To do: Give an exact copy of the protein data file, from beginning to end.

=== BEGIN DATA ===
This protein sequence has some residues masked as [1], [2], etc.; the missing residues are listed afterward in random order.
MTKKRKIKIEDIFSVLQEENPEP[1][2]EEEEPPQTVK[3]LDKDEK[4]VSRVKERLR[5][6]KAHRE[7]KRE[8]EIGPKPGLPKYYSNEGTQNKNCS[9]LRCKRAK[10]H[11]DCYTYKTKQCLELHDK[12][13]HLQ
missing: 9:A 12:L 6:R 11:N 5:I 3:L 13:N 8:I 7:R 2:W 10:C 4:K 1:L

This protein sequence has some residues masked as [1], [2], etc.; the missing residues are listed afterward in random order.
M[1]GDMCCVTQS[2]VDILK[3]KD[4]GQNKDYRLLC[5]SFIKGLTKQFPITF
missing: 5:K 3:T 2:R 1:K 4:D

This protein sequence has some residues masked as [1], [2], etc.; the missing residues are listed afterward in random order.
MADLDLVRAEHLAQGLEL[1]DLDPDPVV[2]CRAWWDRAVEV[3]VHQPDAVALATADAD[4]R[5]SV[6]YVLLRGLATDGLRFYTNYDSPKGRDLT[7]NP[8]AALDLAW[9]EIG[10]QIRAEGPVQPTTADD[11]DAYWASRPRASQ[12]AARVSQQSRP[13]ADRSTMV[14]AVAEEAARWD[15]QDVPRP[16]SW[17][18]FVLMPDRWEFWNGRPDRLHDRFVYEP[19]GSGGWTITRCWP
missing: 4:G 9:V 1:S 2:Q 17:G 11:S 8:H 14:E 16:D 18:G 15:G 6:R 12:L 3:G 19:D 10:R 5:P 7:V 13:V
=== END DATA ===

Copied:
This protein sequence has some residues masked as [1], [2], etc.; the missing residues are listed afterward in random order.
MTKKRKIKIEDIFSVLQEENPEP[1][2]EEEEPPQTVK[3]LDKDEK[4]VSRVKERLR[5][6]KAHRE[7]KRE[8]EIGPKPGLPKYYSNEGTQNKNCS[9]LRCKRAK[10]H[11]DCYTYKTKQCLELHDK[12][13]HLQ
missing: 9:A 12:L 6:R 11:N 5:I 3:L 13:N 8:I 7:R 2:W 10:C 4:K 1:L

This protein sequence has some residues masked as [1], [2], etc.; the missing residues are listed afterward in random order.
M[1]GDMCCVTQS[2]VDILK[3]KD[4]GQNKDYRLLC[5]SFIKGLTKQFPITF
missing: 5:K 3:T 2:R 1:K 4:D

This protein sequence has some residues masked as [1], [2], etc.; the missing residues are listed afterward in random order.
MADLDLVRAEHLAQGLEL[1]DLDPDPVV[2]CRAWWDRAVEV[3]VHQPDAVALATADAD[4]R[5]SV[6]YVLLRGLATDGLRFYTNYDSPKGRDLT[7]NP[8]AALDLAW[9]EIG[10]QIRAEGPVQPTTADD[11]DAYWASRPRASQ[12]AARVSQQSRP[13]ADRSTMV[14]AVAEEAARWD[15]QDVPRP[16]SW[17][18]FVLMPDRWEFWNGRPDRLHDRFVYEP[19]GSGGWTITRCWP
missing: 4:G 9:V 1:S 2:Q 17:G 11:S 8:H 14:E 16:D 18:G 15:G 6:R 12:L 3:G 19:D 10:R 5:P 7:V 13:V